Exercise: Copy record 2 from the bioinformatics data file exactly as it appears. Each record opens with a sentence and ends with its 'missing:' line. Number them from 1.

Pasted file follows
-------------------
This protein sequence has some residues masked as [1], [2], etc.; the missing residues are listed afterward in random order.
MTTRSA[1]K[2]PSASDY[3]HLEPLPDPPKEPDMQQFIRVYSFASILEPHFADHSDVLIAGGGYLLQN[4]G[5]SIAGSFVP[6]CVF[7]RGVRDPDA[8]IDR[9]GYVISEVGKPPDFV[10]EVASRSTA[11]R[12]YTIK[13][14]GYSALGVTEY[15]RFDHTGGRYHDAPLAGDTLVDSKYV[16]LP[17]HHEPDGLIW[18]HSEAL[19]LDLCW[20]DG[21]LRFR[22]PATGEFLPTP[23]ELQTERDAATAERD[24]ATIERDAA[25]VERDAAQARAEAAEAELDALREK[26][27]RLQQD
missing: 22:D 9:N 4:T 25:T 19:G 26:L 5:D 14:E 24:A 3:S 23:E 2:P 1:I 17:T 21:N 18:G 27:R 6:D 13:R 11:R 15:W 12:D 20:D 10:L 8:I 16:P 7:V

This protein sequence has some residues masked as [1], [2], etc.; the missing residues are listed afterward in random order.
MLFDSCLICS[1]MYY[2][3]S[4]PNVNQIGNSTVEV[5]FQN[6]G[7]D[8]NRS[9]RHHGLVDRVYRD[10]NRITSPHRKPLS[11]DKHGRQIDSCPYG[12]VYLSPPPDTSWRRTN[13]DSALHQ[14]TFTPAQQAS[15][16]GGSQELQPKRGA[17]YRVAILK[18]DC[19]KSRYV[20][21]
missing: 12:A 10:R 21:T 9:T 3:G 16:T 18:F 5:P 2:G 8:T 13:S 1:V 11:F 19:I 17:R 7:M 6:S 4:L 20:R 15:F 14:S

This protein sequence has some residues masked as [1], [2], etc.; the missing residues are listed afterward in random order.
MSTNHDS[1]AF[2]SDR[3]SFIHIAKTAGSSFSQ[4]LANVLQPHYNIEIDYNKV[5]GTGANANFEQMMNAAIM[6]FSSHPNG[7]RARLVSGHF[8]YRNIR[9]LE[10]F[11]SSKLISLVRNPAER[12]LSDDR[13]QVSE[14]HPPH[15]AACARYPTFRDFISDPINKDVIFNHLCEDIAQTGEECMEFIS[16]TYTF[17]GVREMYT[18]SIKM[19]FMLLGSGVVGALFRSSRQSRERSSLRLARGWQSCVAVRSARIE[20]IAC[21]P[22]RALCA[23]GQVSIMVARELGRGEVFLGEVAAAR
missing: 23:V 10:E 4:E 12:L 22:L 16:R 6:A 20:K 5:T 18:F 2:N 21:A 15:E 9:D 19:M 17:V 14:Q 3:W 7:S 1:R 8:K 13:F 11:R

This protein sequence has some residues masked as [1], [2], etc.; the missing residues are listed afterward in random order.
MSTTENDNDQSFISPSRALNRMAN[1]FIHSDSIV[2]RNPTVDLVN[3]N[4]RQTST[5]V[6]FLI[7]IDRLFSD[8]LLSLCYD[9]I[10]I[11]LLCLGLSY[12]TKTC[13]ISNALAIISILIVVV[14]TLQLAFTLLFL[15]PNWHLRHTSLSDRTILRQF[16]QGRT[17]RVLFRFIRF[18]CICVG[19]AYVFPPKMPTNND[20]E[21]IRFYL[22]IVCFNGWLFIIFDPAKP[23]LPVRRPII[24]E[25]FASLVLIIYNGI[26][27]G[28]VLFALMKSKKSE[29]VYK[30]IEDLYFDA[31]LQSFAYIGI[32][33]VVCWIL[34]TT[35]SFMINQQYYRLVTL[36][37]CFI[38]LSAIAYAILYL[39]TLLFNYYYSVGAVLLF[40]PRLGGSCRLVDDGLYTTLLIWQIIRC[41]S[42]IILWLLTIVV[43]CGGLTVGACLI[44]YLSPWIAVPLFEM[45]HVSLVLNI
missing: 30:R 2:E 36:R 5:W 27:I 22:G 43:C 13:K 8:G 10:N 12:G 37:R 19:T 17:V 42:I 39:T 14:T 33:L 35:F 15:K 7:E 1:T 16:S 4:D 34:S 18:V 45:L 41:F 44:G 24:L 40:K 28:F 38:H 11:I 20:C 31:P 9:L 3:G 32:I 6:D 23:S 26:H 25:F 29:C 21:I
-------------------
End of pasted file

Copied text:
This protein sequence has some residues masked as [1], [2], etc.; the missing residues are listed afterward in random order.
MLFDSCLICS[1]MYY[2][3]S[4]PNVNQIGNSTVEV[5]FQN[6]G[7]D[8]NRS[9]RHHGLVDRVYRD[10]NRITSPHRKPLS[11]DKHGRQIDSCPYG[12]VYLSPPPDTSWRRTN[13]DSALHQ[14]TFTPAQQAS[15][16]GGSQELQPKRGA[17]YRVAILK[18]DC[19]KSRYV[20][21]
missing: 12:A 10:R 21:T 9:T 3:G 16:T 18:F 5:P 2:G 8:T 13:S 1:V 11:F 19:I 17:R 7:M 6:S 4:L 20:R 15:F 14:S